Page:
Citi, Goldman Sachs Conduct First Blockchain Equity Swap On Ethereum-Inspired Platform
On Tuesday, January 28, 2020, Citigroup and Goldman Sachs quietly conducted what some will consider a historic transaction: the first equity swap on a new blockchain built using tools originally designed for ethereum. While this first transaction, a total return swap in which one bank agreed to make a payment based on the returns of an underlying asset, and the other based on a set rate, involved only the two counterparties, another 13 are waiting in the rafters. Unlike more traditional equity swaps, which have to be constantly updated for countless variables, including end-of-day market prices, corporate actions like stock splits or dividend payments, and variable interest rates, the new equity swaps platform, powered by venture-backed blockchain startup Axoni’s technology, assures that every counterparty in every swap is seeing, and using, the same data. With trillions of dollars in equity swaps being conducted around the world last year, financial giants like Citi and Goldman Sachs have to employ small armies to constantly check—and cross-check—every step of the process until the swap comes to maturity, sometimes months later. When things go wrong, when the numbers at one bank don’t match the numbers at another, those armies can lose days of work and millions of dollars on each transaction. “When there is a break, and it could be something as silly as keying the wrong payment dates and accruing interest differently, each party has to go back into their data sets and spend hours or days digging through huge, huge chunks of data,” says Greg Schvey, 33, Axoni cofounder and CEO. “And now we can show you that instantly and in a way that both parties have full visibility into.”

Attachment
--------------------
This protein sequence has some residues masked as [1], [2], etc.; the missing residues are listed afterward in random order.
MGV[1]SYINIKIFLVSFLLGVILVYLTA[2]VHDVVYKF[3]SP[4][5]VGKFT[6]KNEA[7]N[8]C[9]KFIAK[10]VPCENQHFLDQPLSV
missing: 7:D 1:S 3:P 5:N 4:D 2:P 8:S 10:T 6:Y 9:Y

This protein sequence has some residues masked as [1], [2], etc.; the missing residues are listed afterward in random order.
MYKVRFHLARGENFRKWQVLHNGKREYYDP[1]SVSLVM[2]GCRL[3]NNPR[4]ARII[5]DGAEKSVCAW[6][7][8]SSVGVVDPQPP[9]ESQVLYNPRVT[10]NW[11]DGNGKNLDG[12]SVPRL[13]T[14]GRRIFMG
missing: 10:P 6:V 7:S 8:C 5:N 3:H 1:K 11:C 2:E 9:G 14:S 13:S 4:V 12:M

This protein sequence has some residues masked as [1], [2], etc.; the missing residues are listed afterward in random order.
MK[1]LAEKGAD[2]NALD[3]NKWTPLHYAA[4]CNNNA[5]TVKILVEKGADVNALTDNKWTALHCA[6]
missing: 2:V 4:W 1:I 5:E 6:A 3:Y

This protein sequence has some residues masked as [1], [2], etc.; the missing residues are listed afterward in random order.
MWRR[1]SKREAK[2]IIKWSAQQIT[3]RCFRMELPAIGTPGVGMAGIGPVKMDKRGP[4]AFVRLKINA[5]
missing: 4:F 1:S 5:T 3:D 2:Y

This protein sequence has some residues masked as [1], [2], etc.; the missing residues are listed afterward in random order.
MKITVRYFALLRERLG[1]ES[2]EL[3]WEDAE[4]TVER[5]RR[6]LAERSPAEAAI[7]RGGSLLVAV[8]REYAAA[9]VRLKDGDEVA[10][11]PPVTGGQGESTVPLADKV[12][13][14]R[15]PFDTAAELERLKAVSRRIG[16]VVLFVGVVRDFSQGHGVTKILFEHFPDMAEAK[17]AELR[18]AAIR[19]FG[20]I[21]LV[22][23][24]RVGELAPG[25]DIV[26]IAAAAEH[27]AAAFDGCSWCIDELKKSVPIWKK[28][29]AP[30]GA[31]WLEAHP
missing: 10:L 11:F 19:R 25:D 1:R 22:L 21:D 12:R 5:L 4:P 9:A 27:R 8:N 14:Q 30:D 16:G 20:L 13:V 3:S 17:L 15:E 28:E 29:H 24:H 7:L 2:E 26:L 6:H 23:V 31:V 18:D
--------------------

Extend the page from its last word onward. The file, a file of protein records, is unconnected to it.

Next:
To pull off this state of continual reconciliation, Citi integrated its existing back-office infrastructure directly with a distributed application (or “dapp”) built on top of Axoni’s Axcore blockchain, customized to reconcile any number of equity swaps, not just the total return the bank executed with Goldman Sachs, according to Puneet Singhvi, Citi’s head of finance market infrastructure and blockchain lead. Unlike many other enterprise implementations of blockchain, where the software that helps the counterparties instantly agree on a transaction life cycle (called a node) is run by cloud computing power, Citi opted to run its nodes on the premises at one of its physical offices. Similar to bitcoin, in order for the transactions to stay in a constant state of reconciliation, each counterparty also has to run its own node. Even Axoni runs specialized nodes that work with the other nodes to help the broader network reach consensus. The Axoni nodes, however, are partitioned off from the actual transaction data, giving each company valuable ownership of its own data.